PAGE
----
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Providing Information versus Writing Bid Specifications and Contract Terms

EO Guidance Document #
FNS-GD-2004-0021
Resource type
Policy Memos
Resource Materials
PDF Icon Policy Memo (78.96 KB)
DATE: July 9, 2004
SUBJECT: Providing Information versus Writing Bid Specifications and Contract Terms
TO: Regional Directors
Child Nutrition Programs

Recently, we have been asked 1) whether an equipment manufacturer would violate Department regulation 7 CFR Part 3016.60(b) if the equipment manufacturer writes the bid specifications for a school food authority (SFA) when that manufacturer does not directly sell its products to the SFA, but uses dealers or distributors instead and 2), would a food service management company (FSMC) violate §3016.60(b), if the FSMC drafted a provision to amend an existing SFA-FSMC contract.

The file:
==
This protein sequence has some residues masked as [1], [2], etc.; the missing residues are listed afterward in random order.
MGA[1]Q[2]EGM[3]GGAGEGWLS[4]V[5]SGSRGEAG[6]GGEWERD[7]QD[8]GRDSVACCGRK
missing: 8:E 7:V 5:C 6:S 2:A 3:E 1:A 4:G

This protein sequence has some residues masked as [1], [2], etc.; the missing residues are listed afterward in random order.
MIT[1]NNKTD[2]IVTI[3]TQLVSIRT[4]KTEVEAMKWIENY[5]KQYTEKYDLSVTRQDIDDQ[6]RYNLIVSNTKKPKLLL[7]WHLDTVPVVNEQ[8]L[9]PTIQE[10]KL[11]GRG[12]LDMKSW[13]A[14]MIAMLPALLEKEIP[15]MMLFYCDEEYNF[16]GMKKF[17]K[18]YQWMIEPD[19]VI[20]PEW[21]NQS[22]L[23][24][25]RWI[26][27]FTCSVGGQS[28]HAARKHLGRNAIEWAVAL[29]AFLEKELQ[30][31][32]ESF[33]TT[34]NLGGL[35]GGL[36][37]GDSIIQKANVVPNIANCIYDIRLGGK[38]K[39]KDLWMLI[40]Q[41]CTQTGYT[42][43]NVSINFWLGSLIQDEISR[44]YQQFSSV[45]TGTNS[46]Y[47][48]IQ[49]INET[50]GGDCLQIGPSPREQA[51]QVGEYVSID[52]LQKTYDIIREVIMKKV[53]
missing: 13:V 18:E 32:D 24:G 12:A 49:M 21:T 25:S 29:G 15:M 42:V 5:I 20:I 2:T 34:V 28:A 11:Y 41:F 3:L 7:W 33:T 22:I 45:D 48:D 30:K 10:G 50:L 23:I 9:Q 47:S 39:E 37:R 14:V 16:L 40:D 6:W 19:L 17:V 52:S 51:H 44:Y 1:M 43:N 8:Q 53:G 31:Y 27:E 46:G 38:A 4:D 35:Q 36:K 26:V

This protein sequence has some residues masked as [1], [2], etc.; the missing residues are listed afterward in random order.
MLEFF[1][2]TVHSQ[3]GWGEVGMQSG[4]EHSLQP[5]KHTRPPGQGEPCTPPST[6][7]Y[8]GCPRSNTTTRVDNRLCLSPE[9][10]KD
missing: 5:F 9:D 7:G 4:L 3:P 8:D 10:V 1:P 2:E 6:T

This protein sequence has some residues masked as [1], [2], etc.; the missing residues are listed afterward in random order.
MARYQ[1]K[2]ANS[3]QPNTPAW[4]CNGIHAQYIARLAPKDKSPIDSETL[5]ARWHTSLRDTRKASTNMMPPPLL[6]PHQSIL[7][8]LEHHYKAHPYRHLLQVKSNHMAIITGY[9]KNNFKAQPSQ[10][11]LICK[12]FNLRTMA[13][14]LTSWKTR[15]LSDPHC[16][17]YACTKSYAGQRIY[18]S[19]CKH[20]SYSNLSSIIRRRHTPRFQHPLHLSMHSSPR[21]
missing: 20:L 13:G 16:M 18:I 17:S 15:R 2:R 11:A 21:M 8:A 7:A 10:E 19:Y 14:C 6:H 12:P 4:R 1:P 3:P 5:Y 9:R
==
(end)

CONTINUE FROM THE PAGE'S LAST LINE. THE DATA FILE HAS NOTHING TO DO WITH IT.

Pursuant to Section 12(o) of the Richard B. Russell National School Lunch Act, 42 USC 1760(0), a SFA may “enter into a contract with a person that has provided specification information to the ….[SFA] for use in developing contract specifications for acquiring such good or service.”

It is important to remember that the SFA, not the potential contractor, is responsible for complying with statutory and regulatory provisions. If an SFA awards a contract to a potential contractor that has written the specifications used in the SFA’s solicitation, the SFA, not the potential contractor, has violated §3016.60(b). The same holds true when an SFA incorporates into its contract, terms and conditions written by the contractor. Attached to this memorandum are questions and answers that address the application of §3016.60(b) in a number of different situations. Please provide this information to your state agencies (SAs) and request that it is shared with all SFAs.

STANLEY C. GARNETT
Director
Child Nutrition Division

 

Attachment
07/09/2004

The contents of this guidance document do not have the force and effect of law and are not meant to bind the public in any way. This document is intended only to provide clarity to the public regarding existing requirements under the law or agency policies.